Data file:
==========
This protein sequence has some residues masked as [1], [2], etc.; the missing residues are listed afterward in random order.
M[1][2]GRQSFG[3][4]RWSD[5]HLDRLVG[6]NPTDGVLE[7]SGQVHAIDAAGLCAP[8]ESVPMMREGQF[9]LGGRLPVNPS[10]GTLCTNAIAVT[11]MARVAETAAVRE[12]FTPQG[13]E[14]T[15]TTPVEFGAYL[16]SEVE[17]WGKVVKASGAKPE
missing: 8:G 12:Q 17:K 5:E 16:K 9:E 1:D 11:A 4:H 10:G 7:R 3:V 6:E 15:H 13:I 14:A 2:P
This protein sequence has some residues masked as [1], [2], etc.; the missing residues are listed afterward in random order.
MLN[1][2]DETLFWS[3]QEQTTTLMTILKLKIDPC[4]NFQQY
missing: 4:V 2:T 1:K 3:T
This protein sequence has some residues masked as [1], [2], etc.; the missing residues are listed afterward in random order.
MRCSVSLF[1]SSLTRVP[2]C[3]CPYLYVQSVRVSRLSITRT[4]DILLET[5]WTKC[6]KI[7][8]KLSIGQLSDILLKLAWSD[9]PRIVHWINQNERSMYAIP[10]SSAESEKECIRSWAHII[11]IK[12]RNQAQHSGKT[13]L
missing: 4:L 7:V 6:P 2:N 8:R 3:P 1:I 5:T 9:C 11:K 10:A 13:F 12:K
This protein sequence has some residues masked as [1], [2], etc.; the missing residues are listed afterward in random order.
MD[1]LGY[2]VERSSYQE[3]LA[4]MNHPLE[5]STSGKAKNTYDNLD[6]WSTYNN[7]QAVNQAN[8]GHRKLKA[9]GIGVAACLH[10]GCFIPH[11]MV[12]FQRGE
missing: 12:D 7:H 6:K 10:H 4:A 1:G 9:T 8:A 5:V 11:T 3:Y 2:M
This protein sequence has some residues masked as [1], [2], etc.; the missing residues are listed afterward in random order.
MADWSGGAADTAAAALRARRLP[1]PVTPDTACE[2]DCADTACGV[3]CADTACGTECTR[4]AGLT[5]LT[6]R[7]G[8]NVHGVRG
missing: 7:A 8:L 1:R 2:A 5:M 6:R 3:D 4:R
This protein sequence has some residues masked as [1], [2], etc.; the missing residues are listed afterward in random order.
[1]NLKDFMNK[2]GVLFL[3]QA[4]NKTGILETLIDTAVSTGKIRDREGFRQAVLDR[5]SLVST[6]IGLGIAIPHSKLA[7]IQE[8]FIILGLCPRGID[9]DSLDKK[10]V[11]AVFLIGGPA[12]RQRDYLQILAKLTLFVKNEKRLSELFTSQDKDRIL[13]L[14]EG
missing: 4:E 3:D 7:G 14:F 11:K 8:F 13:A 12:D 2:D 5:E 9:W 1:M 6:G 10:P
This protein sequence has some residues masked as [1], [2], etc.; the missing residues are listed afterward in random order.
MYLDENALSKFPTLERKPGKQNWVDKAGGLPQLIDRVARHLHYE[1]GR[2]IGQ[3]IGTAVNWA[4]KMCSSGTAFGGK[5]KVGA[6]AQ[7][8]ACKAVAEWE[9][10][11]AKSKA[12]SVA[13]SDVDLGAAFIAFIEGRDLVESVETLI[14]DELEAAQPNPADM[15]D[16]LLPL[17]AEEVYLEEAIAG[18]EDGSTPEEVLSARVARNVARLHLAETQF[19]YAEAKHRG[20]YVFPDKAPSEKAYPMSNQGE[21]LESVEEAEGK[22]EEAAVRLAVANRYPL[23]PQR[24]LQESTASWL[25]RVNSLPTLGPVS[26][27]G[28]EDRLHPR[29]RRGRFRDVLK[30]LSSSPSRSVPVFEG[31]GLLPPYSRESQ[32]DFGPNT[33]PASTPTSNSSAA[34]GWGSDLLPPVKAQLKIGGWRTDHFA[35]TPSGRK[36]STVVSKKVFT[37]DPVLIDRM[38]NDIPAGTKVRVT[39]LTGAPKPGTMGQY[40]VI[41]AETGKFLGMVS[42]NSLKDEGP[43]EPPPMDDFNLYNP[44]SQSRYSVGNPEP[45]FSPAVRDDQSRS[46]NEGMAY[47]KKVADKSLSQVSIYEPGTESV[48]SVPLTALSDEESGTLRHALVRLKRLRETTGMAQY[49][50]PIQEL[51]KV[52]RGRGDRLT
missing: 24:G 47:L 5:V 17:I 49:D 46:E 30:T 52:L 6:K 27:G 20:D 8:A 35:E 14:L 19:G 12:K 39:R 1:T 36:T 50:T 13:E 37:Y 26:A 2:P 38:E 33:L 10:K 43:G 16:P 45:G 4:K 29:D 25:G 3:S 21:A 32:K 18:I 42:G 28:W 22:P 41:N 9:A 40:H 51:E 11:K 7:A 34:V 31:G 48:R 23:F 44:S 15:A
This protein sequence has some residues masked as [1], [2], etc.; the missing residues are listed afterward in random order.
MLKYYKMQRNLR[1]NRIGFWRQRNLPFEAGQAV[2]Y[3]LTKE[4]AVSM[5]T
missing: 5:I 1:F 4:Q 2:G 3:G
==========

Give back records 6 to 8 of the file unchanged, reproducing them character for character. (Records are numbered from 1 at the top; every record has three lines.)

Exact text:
This protein sequence has some residues masked as [1], [2], etc.; the missing residues are listed afterward in random order.
[1]NLKDFMNK[2]GVLFL[3]QA[4]NKTGILETLIDTAVSTGKIRDREGFRQAVLDR[5]SLVST[6]IGLGIAIPHSKLA[7]IQE[8]FIILGLCPRGID[9]DSLDKK[10]V[11]AVFLIGGPA[12]RQRDYLQILAKLTLFVKNEKRLSELFTSQDKDRIL[13]L[14]EG
missing: 4:E 3:D 7:G 14:F 11:K 8:F 13:A 12:D 2:D 5:E 9:W 1:M 6:G 10:P
This protein sequence has some residues masked as [1], [2], etc.; the missing residues are listed afterward in random order.
MYLDENALSKFPTLERKPGKQNWVDKAGGLPQLIDRVARHLHYE[1]GR[2]IGQ[3]IGTAVNWA[4]KMCSSGTAFGGK[5]KVGA[6]AQ[7][8]ACKAVAEWE[9][10][11]AKSKA[12]SVA[13]SDVDLGAAFIAFIEGRDLVESVETLI[14]DELEAAQPNPADM[15]D[16]LLPL[17]AEEVYLEEAIAG[18]EDGSTPEEVLSARVARNVARLHLAETQF[19]YAEAKHRG[20]YVFPDKAPSEKAYPMSNQGE[21]LESVEEAEGK[22]EEAAVRLAVANRYPL[23]PQR[24]LQESTASWL[25]RVNSLPTLGPVS[26][27]G[28]EDRLHPR[29]RRGRFRDVLK[30]LSSSPSRSVPVFEG[31]GLLPPYSRESQ[32]DFGPNT[33]PASTPTSNSSAA[34]GWGSDLLPPVKAQLKIGGWRTDHFA[35]TPSGRK[36]STVVSKKVFT[37]DPVLIDRM[38]NDIPAGTKVRVT[39]LTGAPKPGTMGQY[40]VI[41]AETGKFLGMVS[42]NSLKDEGP[43]EPPPMDDFNLYNP[44]SQSRYSVGNPEP[45]FSPAVRDDQSRS[46]NEGMAY[47]KKVADKSLSQVSIYEPGTESV[48]SVPLTALSDEESGTLRHALVRLKRLRETTGMAQY[49][50]PIQEL[51]KV[52]RGRGDRLT
missing: 24:G 47:L 5:V 17:I 49:D 46:E 30:T 52:L 6:K 27:G 20:D 8:A 35:E 14:L 19:G 12:K 39:R 1:T 36:T 50:T 13:E 37:Y 26:A 2:P 38:E 33:L 10:K 43:G 16:P 45:G 4:K 29:D 25:G 3:S 21:A 32:K 18:I 42:G 28:W 22:P 41:N 9:A 40:H 51:E 11:K 7:A 34:V 31:G 48:R 23:F 44:S 15:A
This protein sequence has some residues masked as [1], [2], etc.; the missing residues are listed afterward in random order.
MLKYYKMQRNLR[1]NRIGFWRQRNLPFEAGQAV[2]Y[3]LTKE[4]AVSM[5]T
missing: 5:I 1:F 4:Q 2:G 3:G